27. The Syringe
"FRL-V4" was an act of desperation. He had exhausted every prescription drug that he could buy from overseas. He then tried every research chemical that he could find. The Internet revealed a world of "psychonauts" conducting drug experimentation on themselves. He felt like a human guinea pig anyway, having had a cocktail of different medications prescribed to him by his doctors, all of which had terrible side effects. He was sick and tired of feeling sick and tired.
When he received his first delivery from Frog Eye Wares, he assumed they had accurately weighed out half a gram: 500 milligrams. He poured out the contents of a small plastic bag labelled "TOXIC: NOT FOR HUMAN CONSUMPTION" onto a dinner plate. Then he divided the pile of powder into two equal piles of 250 milligrams each. He divided one of those piles in two, which he assumed must approximately weigh 125 milligrams. Scooping up one small pile of powder, he transferred it to a second dinner plate. Then, he made five lines of powder, each of the same length and width. All of this was done by eye. By his estimation, a single line weighed 25 milligrams.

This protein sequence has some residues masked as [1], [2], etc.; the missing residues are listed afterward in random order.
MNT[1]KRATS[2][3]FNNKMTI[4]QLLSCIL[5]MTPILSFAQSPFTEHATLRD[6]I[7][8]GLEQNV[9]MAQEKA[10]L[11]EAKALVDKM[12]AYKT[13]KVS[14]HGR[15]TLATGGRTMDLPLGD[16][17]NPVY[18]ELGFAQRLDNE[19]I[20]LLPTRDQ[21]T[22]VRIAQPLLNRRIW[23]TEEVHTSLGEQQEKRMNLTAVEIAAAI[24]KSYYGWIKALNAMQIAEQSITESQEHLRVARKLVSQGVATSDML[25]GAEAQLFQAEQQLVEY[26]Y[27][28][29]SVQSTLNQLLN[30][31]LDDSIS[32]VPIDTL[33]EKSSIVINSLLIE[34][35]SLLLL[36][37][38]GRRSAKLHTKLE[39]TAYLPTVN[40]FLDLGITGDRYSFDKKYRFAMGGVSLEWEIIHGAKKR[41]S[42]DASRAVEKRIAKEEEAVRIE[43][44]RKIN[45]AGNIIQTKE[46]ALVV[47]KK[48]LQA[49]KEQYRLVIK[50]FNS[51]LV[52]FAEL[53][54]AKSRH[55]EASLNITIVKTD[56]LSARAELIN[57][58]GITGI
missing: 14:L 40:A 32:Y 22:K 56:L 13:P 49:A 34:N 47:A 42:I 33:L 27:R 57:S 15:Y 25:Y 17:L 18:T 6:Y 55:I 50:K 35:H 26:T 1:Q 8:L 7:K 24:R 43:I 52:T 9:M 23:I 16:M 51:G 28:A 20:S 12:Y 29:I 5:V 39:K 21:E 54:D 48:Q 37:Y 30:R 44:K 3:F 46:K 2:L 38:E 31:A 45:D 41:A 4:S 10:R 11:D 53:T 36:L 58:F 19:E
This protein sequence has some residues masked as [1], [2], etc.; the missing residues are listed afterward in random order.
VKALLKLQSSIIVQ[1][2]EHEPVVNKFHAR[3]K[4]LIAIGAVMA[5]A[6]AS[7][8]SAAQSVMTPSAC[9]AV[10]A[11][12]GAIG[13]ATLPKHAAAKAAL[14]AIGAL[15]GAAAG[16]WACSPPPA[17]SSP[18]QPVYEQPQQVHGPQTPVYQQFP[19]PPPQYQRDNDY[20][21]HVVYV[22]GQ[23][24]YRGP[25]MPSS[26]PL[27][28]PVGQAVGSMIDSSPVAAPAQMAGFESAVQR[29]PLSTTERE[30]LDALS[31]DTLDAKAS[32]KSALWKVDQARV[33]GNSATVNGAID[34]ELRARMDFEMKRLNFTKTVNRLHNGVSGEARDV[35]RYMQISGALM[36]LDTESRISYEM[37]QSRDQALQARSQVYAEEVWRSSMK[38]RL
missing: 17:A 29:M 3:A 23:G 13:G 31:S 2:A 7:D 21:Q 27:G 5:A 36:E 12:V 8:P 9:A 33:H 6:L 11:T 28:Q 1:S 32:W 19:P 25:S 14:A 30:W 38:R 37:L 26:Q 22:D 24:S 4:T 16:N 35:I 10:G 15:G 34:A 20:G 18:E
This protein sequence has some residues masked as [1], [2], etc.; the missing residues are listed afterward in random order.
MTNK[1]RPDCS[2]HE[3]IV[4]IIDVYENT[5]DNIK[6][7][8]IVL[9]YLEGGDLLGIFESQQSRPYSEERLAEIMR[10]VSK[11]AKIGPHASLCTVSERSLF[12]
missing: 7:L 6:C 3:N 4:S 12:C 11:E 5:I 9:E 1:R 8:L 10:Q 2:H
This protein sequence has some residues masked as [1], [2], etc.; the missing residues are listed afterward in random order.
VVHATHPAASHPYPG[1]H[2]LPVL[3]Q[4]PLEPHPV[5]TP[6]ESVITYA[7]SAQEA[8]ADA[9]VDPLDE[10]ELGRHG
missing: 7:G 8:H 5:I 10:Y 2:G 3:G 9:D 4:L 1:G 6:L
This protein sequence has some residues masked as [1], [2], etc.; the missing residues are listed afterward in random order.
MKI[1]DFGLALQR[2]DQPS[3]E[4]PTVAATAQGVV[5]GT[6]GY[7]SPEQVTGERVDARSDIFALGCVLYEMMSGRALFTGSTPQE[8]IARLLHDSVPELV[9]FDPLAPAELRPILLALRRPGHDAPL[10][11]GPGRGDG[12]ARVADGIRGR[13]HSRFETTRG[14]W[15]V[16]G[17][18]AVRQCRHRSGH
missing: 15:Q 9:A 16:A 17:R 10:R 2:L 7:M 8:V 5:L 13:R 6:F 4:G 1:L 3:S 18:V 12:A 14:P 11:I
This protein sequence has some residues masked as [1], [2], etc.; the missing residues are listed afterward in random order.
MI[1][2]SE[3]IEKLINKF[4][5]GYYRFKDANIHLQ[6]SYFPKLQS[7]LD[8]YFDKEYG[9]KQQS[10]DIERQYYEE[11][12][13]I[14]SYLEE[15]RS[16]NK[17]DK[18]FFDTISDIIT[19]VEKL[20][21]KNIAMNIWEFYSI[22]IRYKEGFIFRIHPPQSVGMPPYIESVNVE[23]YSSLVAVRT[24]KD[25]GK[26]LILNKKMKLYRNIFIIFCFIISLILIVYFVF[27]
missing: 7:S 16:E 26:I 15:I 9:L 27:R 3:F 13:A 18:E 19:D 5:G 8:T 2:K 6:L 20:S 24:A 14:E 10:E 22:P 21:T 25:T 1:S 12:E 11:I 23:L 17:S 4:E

Taking a rolled up bank note, he snorted half a line up his right nostril. This was the first time he'd insufflated something since the one and only time he'd tried cocaine, at a house party 8 years earlier. The cocaine gave him a feeling of numbness in-between his eyes and down the back of his throat. He could taste a drip from his nasal cavity, but it was not unpleasant and the numbness spread around his mouth in his saliva a little. The "FRL-V4" powder made his eyes water with pain. There was an extremely bitter taste and the smell of solvents filled his nose.